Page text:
The Conference Board uses cookies to improve our website, enhance your experience, and deliver relevant messages and offers about our products. Detailed information on the use of cookies on this site is provided in our cookie policy. For more information on how The Conference Board collects and uses personal data, please visit our privacy policy. By continuing to use this Site or by clicking "OK", you consent to the use of cookies. 

12 Mar. 2019 | Comments (0)

Each day in the U.S., about 10,000 baby boomers retire. On the upside, this exodus opens considerable opportunities for young, rising stars to climb the corporate ladder. At the same time, their rapid advancement highlights the need for company leadership to often re-examine their strategies for developing future leaders.

Given the stakes, it comes as no surprise that such developmental issues keep executives up at night. In a recent survey my company, The Conference Board, conducted that asked over 1,400 C-suite executives about their top business challenges for 2019, they ranked developing next-generation leaders as their third-biggest internal concern. Moreover, a related issue – attracting and retaining top talent – was their first.

How can organizations position their rising leaders for success down the road? Taking these three steps would be a good start:

Double Down On Digital

Borders. Circuit City. Blockbuster. They all closed their doors because of their inability to out-innovate competitors.

Looking ahead, the technological disruption and upheaval caused by digital transformation will only intensify. And because of that, companies will need to put greater priority on developing their digital-savvy leaders. Doing so will likely pay big dividends: The most recent Global Leadership Forecast, a joint project by The Conference Board, DDI and EY, found that organizations with the strongest digital leadership capabilities financially outperform those with the weakest by a whopping 50%.

To help strengthen the digital acumen of future leaders, companies need to make involving them on digitalization projects an integral part of their strategies. It is not about being digital, but rather, thinking through how fundamentally the business will change on every level and knowing how to leverage digital.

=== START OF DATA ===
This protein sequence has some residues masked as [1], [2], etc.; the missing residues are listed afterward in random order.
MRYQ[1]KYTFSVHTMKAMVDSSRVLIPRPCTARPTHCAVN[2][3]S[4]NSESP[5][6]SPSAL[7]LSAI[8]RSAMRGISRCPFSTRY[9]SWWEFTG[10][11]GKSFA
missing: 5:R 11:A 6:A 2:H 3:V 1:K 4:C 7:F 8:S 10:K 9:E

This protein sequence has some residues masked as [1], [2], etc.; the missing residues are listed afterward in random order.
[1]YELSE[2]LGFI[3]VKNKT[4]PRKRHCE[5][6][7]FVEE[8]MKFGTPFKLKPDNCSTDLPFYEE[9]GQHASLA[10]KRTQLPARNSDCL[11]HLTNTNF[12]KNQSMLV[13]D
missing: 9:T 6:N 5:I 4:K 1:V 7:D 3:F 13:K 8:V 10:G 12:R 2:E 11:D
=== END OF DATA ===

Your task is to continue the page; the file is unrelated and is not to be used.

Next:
The same forecast above also indicated that digital-ready leaders are much more likely to take on stretch assignments than digital laggards. Organizations need to determine what strategic projects not only propel the business but also enhance the competencies of the leaders who participate.

This op-ed was originally published by Forbes. Continue reading here.

  • About the Author:Rebecca L. Ray, PhD

    Rebecca L. Ray, PhD

    Rebecca Ray is the Executive Vice President, Human Capital, at The Conference Board. She leads the US Human Capital Center and is responsible for member engagement and retention as well as the overall…

    Full Bio | More from Rebecca L. Ray, PhD

     

0 Comment Comment Policy

Please Sign In to post a comment.

    Support Our Work

    Support our nonpartisan, nonprofit research and insights which help leaders address societal challenges.

    Donate

    OTHER RELATED CONTENT

    RESEARCH & INSIGHTS

    WEBCASTS

    CONFERENCES & EVENTS

    Global Horizons

    Global Horizons

    March 23 - 24, 2021 | (Holborn, London)

    COUNCILS

    BLOGS

    PRESS RELEASES & IN THE NEWS